Frederick Douglass and the Abolition of Slavery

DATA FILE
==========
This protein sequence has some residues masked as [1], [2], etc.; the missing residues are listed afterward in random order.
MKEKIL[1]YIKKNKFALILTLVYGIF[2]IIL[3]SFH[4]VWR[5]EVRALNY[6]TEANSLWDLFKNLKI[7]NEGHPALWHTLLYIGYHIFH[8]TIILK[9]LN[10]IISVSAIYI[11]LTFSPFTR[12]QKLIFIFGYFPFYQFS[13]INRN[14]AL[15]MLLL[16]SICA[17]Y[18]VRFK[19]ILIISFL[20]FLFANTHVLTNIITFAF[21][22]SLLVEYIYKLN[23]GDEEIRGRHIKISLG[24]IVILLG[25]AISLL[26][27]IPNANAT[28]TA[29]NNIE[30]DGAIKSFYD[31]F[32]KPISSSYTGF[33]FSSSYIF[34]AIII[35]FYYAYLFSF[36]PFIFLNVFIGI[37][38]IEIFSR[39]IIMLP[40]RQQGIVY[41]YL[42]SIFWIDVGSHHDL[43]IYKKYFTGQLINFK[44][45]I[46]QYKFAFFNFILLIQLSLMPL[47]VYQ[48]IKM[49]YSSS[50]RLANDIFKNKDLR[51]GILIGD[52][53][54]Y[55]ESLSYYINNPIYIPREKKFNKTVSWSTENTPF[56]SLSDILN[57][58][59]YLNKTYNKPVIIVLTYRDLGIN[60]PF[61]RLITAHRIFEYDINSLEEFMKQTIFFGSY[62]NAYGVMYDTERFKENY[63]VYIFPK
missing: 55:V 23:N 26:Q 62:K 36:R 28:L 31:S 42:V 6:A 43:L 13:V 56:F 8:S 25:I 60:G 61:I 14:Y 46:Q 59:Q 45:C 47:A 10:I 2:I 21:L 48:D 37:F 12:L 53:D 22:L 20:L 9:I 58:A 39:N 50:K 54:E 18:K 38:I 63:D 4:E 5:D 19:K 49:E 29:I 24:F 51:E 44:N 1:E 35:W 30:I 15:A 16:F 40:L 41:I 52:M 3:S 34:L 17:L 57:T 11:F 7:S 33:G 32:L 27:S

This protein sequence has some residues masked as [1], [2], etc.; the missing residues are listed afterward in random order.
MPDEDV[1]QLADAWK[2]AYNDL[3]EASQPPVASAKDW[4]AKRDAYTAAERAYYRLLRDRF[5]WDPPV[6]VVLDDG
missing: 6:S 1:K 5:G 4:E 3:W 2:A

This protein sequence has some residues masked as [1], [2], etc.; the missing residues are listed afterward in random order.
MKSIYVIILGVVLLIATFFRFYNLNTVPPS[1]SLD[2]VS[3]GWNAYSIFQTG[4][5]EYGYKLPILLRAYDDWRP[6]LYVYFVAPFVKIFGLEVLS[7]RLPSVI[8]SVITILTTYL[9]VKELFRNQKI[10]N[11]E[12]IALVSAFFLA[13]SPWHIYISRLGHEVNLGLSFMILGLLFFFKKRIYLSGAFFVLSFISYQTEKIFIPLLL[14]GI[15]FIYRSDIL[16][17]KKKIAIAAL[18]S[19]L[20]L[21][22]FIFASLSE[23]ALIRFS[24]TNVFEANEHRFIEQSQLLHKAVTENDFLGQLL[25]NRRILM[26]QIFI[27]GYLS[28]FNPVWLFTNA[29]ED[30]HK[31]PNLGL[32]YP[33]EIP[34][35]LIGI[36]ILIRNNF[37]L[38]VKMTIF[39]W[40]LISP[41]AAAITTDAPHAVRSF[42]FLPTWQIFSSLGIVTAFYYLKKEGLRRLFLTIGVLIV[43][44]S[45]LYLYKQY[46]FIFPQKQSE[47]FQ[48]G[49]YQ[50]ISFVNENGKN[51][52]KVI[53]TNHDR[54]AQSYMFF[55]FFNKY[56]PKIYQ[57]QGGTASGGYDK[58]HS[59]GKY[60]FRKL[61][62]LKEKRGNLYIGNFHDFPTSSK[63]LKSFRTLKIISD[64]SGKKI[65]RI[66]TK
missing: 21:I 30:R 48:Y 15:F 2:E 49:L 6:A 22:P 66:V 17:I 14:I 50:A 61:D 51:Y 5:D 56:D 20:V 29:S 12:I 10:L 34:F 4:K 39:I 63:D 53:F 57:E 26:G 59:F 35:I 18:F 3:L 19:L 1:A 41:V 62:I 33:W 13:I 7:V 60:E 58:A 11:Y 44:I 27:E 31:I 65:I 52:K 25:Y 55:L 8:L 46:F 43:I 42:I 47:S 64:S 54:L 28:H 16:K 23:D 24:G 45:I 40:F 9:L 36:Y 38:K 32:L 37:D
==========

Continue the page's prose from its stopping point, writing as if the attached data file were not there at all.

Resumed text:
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Frederick Douglass and the Abolition of Slavery There were many influential people who fought for the abolition of slavery in the 1800s. Among these people are Harriet Tubman, William Lloyd Garrison, and our sixteenth president, Abraham Lincoln. Frederick Douglass is one of these people. As a former slave, Frederick Douglass believed he could not enjoy his freedom while the rest of his people suffered under the burden of slavery. Therefore, he spent much of his adult life working to abolish slavery. Frederick Douglass was a notable figure in the abolitionist movements in the 1800s and is still honored today. The first reason why Frederick Douglass was a prominent abolitionist was because of his experiences in his life. He was born Frederick Augustus Washington Bailey in 1817 in Tuckahoe, Maryland (“Douglass, Frederick”). He was born as a slave and was raised by his grandmother because his mother was sold when he was an infant, as was a common occurrence in the American South (“Frederick Douglass”). When he was old enough, Douglass was put to work by Edward Lloyd. This is when he experienced the hardships of slavery (“Frederick Douglass”). In 1825, he was transferred to the household of Hugh Auld (“Frederick Douglass”). He learned to read and write from Auld’s wife (“Frederick Douglass”). When Auld found out that his wife was educating Douglass, he put a stop to it. However, Douglass continued to read and write secretly (“Frederick Douglass”). In 1838, Douglass managed to escape to freedom in New York (“Frederick Douglass”). However, he was forced to move to Great Britain in 1845 because of Fugitive Slave laws (“Frederick Douglass”). He returned in 1847 (“Frederick Douglass”). He received enough money in Britain to publi... ... middle of paper ... ...he was able to induce a sense of poignancy in his listeners by using his experiences as a slave (“Frederick Douglass”). Frederick Douglass was an accomplished journalist, orator, and autobiographer. His speeches and written work had a big impact on the nation and on others’ views on slavery. Work Cited "Frederick Douglass." DISCovering Authors. Detroit: Gale, 2003. Student Resources in Context. Web. 5 Mar. 2014. "Words of war." America's Civil War Jan. 2013: 17. Student Resources in Context. Web. 5 Mar. 2014. "Douglass, Frederick." World Book Online InfoFinder. World Book, 2014. Web. 6 Mar. 2014. "Country, Conscience, and the Anti-Slavery Cause." Human and Civil Rights: Essential Primary Sources. Ed. Adrienne Wilmoth Lerner, Brenda Wilmoth Lerner, and K. Lee Lerner. Detroit: Gale, 2006. 96-100. Biography in Context. Web. 6 Mar. 2014.

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